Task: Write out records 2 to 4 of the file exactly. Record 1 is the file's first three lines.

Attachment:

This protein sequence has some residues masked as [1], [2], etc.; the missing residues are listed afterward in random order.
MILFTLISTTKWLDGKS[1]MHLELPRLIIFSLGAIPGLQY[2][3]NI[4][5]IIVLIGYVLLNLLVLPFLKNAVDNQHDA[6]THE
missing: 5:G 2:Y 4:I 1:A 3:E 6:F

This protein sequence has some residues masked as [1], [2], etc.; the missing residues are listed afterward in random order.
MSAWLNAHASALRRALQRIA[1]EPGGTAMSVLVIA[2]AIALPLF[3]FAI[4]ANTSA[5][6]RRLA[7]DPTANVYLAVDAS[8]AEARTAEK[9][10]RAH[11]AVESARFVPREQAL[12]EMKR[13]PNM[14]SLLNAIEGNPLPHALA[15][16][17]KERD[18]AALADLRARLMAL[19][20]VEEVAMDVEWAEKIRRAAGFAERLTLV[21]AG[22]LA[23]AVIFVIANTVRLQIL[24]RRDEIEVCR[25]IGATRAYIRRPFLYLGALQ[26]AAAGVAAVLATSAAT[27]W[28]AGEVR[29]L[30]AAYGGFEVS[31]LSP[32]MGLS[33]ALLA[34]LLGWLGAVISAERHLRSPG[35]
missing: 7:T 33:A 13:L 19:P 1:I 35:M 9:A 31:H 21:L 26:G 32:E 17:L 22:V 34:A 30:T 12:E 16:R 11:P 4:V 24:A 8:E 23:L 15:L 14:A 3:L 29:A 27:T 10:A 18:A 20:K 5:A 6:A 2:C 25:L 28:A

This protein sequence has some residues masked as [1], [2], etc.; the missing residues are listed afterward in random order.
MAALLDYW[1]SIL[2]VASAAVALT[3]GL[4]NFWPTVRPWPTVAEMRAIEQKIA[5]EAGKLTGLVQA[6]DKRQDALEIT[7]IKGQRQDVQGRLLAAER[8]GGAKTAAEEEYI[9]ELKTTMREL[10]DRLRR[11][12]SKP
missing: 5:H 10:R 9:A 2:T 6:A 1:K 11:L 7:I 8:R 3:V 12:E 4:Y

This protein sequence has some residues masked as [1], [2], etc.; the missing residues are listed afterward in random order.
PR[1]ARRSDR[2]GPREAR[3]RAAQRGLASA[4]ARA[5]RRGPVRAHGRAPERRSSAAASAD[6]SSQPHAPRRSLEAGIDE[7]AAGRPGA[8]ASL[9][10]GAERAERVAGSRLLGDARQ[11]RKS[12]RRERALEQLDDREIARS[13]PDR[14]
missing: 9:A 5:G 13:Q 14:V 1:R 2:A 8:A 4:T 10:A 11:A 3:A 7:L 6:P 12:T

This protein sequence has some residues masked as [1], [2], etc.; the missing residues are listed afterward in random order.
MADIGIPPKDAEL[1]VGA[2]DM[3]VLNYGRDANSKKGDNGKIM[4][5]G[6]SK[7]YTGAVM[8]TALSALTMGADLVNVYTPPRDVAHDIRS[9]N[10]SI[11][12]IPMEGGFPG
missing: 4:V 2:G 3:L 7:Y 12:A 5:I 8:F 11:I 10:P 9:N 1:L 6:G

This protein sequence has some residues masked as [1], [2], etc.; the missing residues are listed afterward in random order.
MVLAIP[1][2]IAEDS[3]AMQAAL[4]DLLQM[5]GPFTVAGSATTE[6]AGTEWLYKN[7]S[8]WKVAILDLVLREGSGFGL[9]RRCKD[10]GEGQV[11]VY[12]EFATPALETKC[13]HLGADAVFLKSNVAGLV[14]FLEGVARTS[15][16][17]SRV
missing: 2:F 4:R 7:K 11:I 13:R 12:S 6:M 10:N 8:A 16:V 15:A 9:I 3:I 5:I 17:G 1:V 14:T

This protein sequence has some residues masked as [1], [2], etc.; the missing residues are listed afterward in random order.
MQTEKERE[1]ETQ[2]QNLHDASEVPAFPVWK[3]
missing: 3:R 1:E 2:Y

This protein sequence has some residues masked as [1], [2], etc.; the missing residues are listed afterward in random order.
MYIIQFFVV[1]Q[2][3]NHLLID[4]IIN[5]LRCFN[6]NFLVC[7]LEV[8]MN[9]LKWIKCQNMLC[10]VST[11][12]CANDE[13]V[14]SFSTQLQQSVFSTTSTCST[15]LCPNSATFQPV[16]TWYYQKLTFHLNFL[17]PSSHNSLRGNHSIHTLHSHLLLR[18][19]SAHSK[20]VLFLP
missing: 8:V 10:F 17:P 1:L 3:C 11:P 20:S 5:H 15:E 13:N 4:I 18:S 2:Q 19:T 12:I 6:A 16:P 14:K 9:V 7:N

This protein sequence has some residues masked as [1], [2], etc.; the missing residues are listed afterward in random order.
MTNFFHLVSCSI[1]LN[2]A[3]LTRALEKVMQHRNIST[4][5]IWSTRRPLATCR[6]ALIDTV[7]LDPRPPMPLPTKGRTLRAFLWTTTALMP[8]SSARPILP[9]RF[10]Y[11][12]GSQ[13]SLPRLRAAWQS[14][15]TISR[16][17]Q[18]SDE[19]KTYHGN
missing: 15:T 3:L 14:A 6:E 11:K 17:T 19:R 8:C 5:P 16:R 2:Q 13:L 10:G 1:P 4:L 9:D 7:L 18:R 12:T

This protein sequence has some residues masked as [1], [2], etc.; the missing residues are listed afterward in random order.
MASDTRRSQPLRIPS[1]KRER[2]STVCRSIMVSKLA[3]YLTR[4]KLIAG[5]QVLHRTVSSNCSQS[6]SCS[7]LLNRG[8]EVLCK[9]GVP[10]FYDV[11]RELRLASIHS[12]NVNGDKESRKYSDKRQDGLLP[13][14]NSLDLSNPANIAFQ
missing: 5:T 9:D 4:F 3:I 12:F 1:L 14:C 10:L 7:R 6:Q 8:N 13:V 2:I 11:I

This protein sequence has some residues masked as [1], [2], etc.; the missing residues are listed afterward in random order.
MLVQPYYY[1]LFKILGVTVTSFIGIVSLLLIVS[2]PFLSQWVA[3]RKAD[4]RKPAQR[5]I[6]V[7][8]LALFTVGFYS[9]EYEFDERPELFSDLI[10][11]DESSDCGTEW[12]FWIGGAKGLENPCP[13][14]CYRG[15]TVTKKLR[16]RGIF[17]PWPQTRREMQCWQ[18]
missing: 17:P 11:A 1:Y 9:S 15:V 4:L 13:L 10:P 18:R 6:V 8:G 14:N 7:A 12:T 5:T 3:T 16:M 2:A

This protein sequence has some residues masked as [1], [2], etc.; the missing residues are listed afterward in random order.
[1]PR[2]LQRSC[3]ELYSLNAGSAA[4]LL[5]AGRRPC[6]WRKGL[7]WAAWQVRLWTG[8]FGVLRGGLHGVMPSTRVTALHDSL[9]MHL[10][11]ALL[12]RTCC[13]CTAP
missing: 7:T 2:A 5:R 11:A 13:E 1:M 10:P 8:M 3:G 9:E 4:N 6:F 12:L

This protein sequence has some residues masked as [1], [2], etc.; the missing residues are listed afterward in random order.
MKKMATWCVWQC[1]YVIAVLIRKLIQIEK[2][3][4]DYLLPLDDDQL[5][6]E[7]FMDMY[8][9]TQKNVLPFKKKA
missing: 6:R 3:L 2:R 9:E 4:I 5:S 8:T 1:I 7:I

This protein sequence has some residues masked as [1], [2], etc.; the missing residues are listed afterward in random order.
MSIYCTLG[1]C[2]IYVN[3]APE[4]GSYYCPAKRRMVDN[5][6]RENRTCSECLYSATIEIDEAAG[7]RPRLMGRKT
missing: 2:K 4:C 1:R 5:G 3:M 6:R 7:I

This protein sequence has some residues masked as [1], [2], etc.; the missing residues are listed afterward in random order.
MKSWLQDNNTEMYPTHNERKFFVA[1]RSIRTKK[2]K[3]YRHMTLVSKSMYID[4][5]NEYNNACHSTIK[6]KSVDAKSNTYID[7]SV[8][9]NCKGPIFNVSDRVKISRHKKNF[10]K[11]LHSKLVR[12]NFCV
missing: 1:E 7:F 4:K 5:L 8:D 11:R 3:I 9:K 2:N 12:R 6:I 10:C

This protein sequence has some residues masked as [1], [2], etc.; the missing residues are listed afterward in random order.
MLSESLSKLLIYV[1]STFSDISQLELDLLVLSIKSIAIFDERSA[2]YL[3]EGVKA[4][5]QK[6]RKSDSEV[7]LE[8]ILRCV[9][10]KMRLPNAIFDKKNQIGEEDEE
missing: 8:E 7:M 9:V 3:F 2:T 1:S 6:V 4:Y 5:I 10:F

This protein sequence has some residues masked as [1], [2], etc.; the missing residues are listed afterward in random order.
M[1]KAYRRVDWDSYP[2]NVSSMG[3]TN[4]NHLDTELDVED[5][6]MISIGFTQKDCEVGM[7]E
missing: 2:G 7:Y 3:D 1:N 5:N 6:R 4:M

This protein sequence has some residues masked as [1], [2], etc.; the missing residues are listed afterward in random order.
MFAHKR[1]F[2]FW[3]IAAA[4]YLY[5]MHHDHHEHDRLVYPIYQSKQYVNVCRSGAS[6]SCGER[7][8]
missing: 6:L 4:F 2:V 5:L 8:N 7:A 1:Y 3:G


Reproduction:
This protein sequence has some residues masked as [1], [2], etc.; the missing residues are listed afterward in random order.
MSAWLNAHASALRRALQRIA[1]EPGGTAMSVLVIA[2]AIALPLF[3]FAI[4]ANTSA[5][6]RRLA[7]DPTANVYLAVDAS[8]AEARTAEK[9][10]RAH[11]AVESARFVPREQAL[12]EMKR[13]PNM[14]SLLNAIEGNPLPHALA[15][16][17]KERD[18]AALADLRARLMAL[19][20]VEEVAMDVEWAEKIRRAAGFAERLTLV[21]AG[22]LA[23]AVIFVIANTVRLQIL[24]RRDEIEVCR[25]IGATRAYIRRPFLYLGALQ[26]AAAGVAAVLATSAAT[27]W[28]AGEVR[29]L[30]AAYGGFEVS[31]LSP[32]MGLS[33]ALLA[34]LLGWLGAVISAERHLRSPG[35]
missing: 7:T 33:A 13:L 19:P 1:I 35:M 9:A 31:H 21:L 26:G 32:E 17:L 22:V 34:A 30:T 12:E 16:R 11:P 4:V 24:A 8:E 23:L 15:L 14:A 3:L 29:A 27:T 10:A 18:A 20:K 5:A 6:A 2:C 25:L 28:A

This protein sequence has some residues masked as [1], [2], etc.; the missing residues are listed afterward in random order.
MAALLDYW[1]SIL[2]VASAAVALT[3]GL[4]NFWPTVRPWPTVAEMRAIEQKIA[5]EAGKLTGLVQA[6]DKRQDALEIT[7]IKGQRQDVQGRLLAAER[8]GGAKTAAEEEYI[9]ELKTTMREL[10]DRLRR[11][12]SKP
missing: 5:H 10:R 9:A 2:T 6:A 1:K 11:L 7:I 8:R 3:V 12:E 4:Y

This protein sequence has some residues masked as [1], [2], etc.; the missing residues are listed afterward in random order.
PR[1]ARRSDR[2]GPREAR[3]RAAQRGLASA[4]ARA[5]RRGPVRAHGRAPERRSSAAASAD[6]SSQPHAPRRSLEAGIDE[7]AAGRPGA[8]ASL[9][10]GAERAERVAGSRLLGDARQ[11]RKS[12]RRERALEQLDDREIARS[13]PDR[14]
missing: 9:A 5:G 13:Q 14:V 1:R 2:A 8:A 4:T 10:A 11:A 3:A 7:L 6:P 12:T